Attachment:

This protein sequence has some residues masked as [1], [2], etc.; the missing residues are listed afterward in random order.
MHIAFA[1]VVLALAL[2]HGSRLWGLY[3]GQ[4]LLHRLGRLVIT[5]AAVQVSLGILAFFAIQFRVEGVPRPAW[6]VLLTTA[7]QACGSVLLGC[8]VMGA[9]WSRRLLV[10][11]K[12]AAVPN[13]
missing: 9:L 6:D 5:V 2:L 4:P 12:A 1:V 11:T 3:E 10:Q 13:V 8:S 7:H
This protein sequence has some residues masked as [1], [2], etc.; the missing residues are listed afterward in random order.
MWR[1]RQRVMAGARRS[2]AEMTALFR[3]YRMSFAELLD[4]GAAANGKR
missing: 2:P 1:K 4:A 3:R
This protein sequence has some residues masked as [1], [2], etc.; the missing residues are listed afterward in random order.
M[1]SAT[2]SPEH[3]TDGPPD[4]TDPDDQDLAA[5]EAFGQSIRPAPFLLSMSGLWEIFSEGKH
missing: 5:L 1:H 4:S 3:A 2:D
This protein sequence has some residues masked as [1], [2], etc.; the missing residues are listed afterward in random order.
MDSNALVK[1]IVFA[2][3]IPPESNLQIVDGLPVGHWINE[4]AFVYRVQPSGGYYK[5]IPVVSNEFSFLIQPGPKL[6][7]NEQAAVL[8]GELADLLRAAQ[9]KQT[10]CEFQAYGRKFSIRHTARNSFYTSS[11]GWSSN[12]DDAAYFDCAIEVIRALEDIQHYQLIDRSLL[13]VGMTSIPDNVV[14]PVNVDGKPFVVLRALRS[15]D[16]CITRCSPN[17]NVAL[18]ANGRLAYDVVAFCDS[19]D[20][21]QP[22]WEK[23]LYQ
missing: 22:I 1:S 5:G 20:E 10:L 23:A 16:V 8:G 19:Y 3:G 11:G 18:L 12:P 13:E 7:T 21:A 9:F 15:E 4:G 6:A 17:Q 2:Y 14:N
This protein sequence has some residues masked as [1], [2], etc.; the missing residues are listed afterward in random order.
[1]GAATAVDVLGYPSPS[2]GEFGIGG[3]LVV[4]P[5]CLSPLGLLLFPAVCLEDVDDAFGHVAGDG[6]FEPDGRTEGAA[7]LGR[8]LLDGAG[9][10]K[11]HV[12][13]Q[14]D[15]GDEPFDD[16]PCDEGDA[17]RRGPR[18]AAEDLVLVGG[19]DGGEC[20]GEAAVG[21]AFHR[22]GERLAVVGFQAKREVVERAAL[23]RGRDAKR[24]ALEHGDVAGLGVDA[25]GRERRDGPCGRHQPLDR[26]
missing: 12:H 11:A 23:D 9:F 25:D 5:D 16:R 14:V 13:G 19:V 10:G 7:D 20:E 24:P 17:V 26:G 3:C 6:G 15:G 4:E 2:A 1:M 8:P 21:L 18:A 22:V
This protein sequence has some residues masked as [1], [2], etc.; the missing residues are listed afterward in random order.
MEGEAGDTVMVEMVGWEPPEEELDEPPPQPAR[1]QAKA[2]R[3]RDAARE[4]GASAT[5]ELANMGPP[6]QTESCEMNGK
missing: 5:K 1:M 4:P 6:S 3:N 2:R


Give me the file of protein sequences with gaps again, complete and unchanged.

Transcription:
This protein sequence has some residues masked as [1], [2], etc.; the missing residues are listed afterward in random order.
MHIAFA[1]VVLALAL[2]HGSRLWGLY[3]GQ[4]LLHRLGRLVIT[5]AAVQVSLGILAFFAIQFRVEGVPRPAW[6]VLLTTA[7]QACGSVLLGC[8]VMGA[9]WSRRLLV[10][11]K[12]AAVPN[13]
missing: 9:L 6:D 5:V 2:L 4:P 12:A 1:V 11:T 3:E 10:Q 13:V 8:S 7:H
This protein sequence has some residues masked as [1], [2], etc.; the missing residues are listed afterward in random order.
MWR[1]RQRVMAGARRS[2]AEMTALFR[3]YRMSFAELLD[4]GAAANGKR
missing: 2:P 1:K 4:A 3:R
This protein sequence has some residues masked as [1], [2], etc.; the missing residues are listed afterward in random order.
M[1]SAT[2]SPEH[3]TDGPPD[4]TDPDDQDLAA[5]EAFGQSIRPAPFLLSMSGLWEIFSEGKH
missing: 5:L 1:H 4:S 3:A 2:D
This protein sequence has some residues masked as [1], [2], etc.; the missing residues are listed afterward in random order.
MDSNALVK[1]IVFA[2][3]IPPESNLQIVDGLPVGHWINE[4]AFVYRVQPSGGYYK[5]IPVVSNEFSFLIQPGPKL[6][7]NEQAAVL[8]GELADLLRAAQ[9]KQT[10]CEFQAYGRKFSIRHTARNSFYTSS[11]GWSSN[12]DDAAYFDCAIEVIRALEDIQHYQLIDRSLL[13]VGMTSIPDNVV[14]PVNVDGKPFVVLRALRS[15]D[16]CITRCSPN[17]NVAL[18]ANGRLAYDVVAFCDS[19]D[20][21]QP[22]WEK[23]LYQ
missing: 22:I 1:S 5:G 20:E 10:L 23:A 16:V 8:G 19:Y 3:G 11:G 18:L 12:P 13:E 7:T 21:A 9:F 15:E 4:G 6:A 17:Q 2:Y 14:N
This protein sequence has some residues masked as [1], [2], etc.; the missing residues are listed afterward in random order.
[1]GAATAVDVLGYPSPS[2]GEFGIGG[3]LVV[4]P[5]CLSPLGLLLFPAVCLEDVDDAFGHVAGDG[6]FEPDGRTEGAA[7]LGR[8]LLDGAG[9][10]K[11]HV[12][13]Q[14]D[15]GDEPFDD[16]PCDEGDA[17]RRGPR[18]AAEDLVLVGG[19]DGGEC[20]GEAAVG[21]AFHR[22]GERLAVVGFQAKREVVERAAL[23]RGRDAKR[24]ALEHGDVAGLGVDA[25]GRERRDGPCGRHQPLDR[26]
missing: 12:H 11:A 23:D 9:F 25:D 5:D 16:R 14:V 13:G 19:V 10:G 7:D 20:E 24:P 17:V 26:G 3:C 6:G 15:G 4:E 2:A 1:M 8:P 21:L 18:A 22:V
This protein sequence has some residues masked as [1], [2], etc.; the missing residues are listed afterward in random order.
MEGEAGDTVMVEMVGWEPPEEELDEPPPQPAR[1]QAKA[2]R[3]RDAARE[4]GASAT[5]ELANMGPP[6]QTESCEMNGK
missing: 5:K 1:M 4:P 6:S 3:N 2:R